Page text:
Xiaomi replaces Samsung as the top smartphone seller in India: Canalys and Counterpoint
Xiaomi has replaced Samsung as the top smartphone manufacturer in India, ending years-long streak, as the Chinese handset maker grows more aggressive and expands its presence in the country, market and research firms Canalys and Counterpoint said on Wednesday.
According to Canalys, Xiaomi shipped 8.2 million smartphones in India during the period between October and December last year (Q4 2017). In comparison, Samsung, Canalys said, shipped slightly over 7.3 million units. Xiaomi, with 25% market share, was the top smartphone seller in the nation, ahead of Samsung (23% market share), Counterpoint corroborated, citing data for Q4 2017.
Samsung, which has assumed the tentpole position among smartphone makers for years in the country, refuted the findings by Canalys and Counterpoint Wednesday evening. The South Korean smartphone manufacturer said it remains India's No. 1 smartphone company "by a distance," citing figures from market and research firm GfK. Overall, India's smartphone market grew by 6% with shipment reaching the 300 million milestone for the first time, Counterpoint said.
"As per GfK, which tracks sales to end consumers, in the last (November) quarter Samsung had a 45% value market share and 40% volume market share. Samsung is a full range player and leads the smartphone business across every segment of the India market in 2017," the company said in a statement.
It needs to be pointed out, Canalys and Counterpoint, and Samsung are referring to slightly different metrics. The research firms are evaluating various companies' market share in India on the basis of the number of handsets they have shipped into the market -- as in the inventory sitting in the shelves. Samsung contends that it is still the top handset seller in India if the total revenue generated from smartphones, or the amount of handsets shipped was to be taken into consideration.
"More importantly, Samsung is India's 'Most Trusted' brand. We owe our undisputed leadership to the love and trust of millions of our consumers in India," Samsung added. Overall, Samsung shipped more smartphones than Xiaomi did in India during the entire year of 2017, Counterpoint said.
Regardless of Samsung's views, there is no denying that Xiaomi had a great 2017 in India. Just a year ago, the company had 9% market share in the country, Counterpoint said. The Chinese smartphone maker, which entered India in 2014, focused heavily on online retail channels during its initial years in the country to cut overhead costs. But in the recent years, it has been increasingly expanding its presence in the offline smartphone market as well -- the brick and mortar storer account for more than 70% of all smartphones sold in the country, Counterpoint said.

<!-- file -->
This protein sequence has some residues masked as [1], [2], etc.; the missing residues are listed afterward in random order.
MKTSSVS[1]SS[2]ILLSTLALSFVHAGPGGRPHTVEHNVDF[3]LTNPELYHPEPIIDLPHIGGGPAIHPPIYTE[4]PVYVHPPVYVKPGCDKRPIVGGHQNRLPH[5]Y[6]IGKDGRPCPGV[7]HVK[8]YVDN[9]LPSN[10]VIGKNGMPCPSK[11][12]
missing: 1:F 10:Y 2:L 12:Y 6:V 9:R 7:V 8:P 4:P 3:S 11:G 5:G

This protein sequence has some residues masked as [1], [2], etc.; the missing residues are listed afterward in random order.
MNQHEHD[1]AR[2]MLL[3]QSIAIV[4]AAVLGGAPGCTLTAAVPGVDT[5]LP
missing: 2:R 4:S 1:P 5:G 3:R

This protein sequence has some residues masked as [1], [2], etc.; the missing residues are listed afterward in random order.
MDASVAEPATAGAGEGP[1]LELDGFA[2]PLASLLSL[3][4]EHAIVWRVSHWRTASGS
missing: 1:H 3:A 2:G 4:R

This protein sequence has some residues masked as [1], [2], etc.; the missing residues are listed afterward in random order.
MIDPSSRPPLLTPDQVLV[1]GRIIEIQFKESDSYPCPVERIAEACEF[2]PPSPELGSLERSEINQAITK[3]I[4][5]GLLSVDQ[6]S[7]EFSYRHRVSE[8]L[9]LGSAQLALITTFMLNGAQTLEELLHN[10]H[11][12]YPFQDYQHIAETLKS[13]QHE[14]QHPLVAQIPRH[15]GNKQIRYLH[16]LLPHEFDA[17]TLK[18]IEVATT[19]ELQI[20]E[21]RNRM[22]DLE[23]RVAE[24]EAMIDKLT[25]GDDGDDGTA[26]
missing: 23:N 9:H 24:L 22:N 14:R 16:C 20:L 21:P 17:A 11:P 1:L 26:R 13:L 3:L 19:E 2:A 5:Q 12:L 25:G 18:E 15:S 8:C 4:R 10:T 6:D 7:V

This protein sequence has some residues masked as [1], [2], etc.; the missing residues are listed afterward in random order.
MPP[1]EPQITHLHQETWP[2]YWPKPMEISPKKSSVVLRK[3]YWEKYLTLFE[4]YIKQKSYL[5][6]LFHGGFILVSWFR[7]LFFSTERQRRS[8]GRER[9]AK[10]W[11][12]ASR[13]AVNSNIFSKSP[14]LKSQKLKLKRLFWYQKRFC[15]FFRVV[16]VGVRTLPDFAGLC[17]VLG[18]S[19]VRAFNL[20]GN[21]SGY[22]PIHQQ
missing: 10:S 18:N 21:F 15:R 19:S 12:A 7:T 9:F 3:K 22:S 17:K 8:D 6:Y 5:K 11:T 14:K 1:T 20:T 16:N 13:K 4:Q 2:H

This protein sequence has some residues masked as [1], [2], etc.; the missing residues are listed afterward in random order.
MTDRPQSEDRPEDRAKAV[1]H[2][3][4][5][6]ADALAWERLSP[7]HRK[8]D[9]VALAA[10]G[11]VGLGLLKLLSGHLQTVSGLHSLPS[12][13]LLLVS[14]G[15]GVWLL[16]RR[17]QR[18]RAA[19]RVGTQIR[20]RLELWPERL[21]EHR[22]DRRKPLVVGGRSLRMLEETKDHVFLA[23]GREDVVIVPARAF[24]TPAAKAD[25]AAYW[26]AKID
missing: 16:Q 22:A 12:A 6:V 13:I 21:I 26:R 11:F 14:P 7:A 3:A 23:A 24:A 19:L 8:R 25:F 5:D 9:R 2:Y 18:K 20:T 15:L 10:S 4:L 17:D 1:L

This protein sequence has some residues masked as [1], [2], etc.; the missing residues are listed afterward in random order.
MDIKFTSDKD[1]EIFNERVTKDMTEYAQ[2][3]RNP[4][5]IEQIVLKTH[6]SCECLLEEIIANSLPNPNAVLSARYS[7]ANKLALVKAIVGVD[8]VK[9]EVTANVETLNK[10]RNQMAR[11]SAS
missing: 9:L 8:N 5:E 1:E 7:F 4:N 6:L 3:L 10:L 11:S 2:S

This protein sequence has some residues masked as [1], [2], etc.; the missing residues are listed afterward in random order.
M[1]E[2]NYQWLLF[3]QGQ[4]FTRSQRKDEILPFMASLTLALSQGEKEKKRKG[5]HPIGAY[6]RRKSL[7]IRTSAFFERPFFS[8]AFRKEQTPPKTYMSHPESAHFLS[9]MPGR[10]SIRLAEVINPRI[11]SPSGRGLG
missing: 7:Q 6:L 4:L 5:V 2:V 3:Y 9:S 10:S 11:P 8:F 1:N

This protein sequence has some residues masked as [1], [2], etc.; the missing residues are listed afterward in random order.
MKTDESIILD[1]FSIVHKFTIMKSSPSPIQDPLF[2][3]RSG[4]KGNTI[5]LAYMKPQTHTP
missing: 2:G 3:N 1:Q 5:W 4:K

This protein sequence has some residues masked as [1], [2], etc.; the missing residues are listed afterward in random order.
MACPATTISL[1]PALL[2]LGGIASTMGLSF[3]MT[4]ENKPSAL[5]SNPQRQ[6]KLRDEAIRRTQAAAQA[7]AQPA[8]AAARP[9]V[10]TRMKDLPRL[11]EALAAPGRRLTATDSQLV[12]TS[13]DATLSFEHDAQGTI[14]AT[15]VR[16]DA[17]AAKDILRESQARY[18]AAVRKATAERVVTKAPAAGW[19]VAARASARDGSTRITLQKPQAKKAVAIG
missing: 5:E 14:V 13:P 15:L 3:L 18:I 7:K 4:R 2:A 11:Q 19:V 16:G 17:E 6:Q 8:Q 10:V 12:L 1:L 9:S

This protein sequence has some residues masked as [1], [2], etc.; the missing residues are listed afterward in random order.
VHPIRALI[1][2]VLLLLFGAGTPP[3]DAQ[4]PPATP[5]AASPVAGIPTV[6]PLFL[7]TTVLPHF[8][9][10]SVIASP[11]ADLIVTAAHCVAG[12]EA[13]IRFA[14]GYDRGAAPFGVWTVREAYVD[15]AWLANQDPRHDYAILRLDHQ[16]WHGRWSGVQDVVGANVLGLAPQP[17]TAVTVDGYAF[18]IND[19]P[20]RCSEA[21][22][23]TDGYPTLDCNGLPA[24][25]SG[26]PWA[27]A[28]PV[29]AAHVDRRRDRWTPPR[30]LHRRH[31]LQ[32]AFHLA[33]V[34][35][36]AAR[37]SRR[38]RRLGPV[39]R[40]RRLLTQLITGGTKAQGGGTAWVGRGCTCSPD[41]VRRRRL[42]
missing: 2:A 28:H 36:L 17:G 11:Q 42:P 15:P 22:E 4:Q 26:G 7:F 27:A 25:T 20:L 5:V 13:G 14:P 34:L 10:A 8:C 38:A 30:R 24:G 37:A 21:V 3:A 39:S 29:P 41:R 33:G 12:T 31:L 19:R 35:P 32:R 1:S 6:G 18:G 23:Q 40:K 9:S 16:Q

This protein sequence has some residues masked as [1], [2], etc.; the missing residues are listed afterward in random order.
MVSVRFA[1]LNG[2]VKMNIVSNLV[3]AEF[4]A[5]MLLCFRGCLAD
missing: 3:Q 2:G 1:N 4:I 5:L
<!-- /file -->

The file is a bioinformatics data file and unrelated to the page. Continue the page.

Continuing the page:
As of August in 2017, Xiaomi India's president Manu Kumar Jain said the company's smartphones were available from 600 physical retail stores such as chain partners including Vijay Sales and local smartphone shops, in 11 tier 1 and tier 2 cities in India. The company had set a goal of reaching 1,500 retail stores in 30 cities by the end of the year. It is unclear if Xiaomi ended up achieving those goals.
The company has also benefited from the success of the sleeper hit Redmi Note 4 and Redmi 4 mid-range smartphones in India, Counterpoint said. For Samsung, the most popular handsets during the period between October and December last year were Samsung J2 2017 and J7 NXT, the marketing firm said.
Even as Xiaomi may have outperformed Samsung in the Q4 2017, the South Korean smartphone maker had a great 2017 in India, too. Its year-on-year shipment grew by 17% in Q4 2017, Canalys said. The company has also reiterated its commitment to entry and mid-range smartphone tiers by trickling down premium features such as Samsung Pay to many of them.
Xiaomi's success comes at a time when other Chinese smartphone makers have begun to lose their grip in the market. Oppo and Vivo each had 6% market share in Q4 2017, down from 8% and 10% during the same period a year ago, Counterpoint said. Oppo and Vivo have long relied on incentivising retailers for a special treatment to their smartphones. But in the recent years, the incentives have plummeted, industry sources said. Indian smartphone makers such as Micromax, Intex, and Karbonn Mobiles, which once had more than 50% of the market share, continue to struggle in fighting Chinese handset makers.
In the featurephone market, a similar aggression was on display from Reliance Jio. The company, which began shipping the 4G LTE-enabled JioPhone handset last year, was the top featurephone company in the period between October and December, Counterpoint said. Jio had 26% of the market share in that period, while Samsung and Micromax settled with 15 percent and nine percent, according to Counterpoint.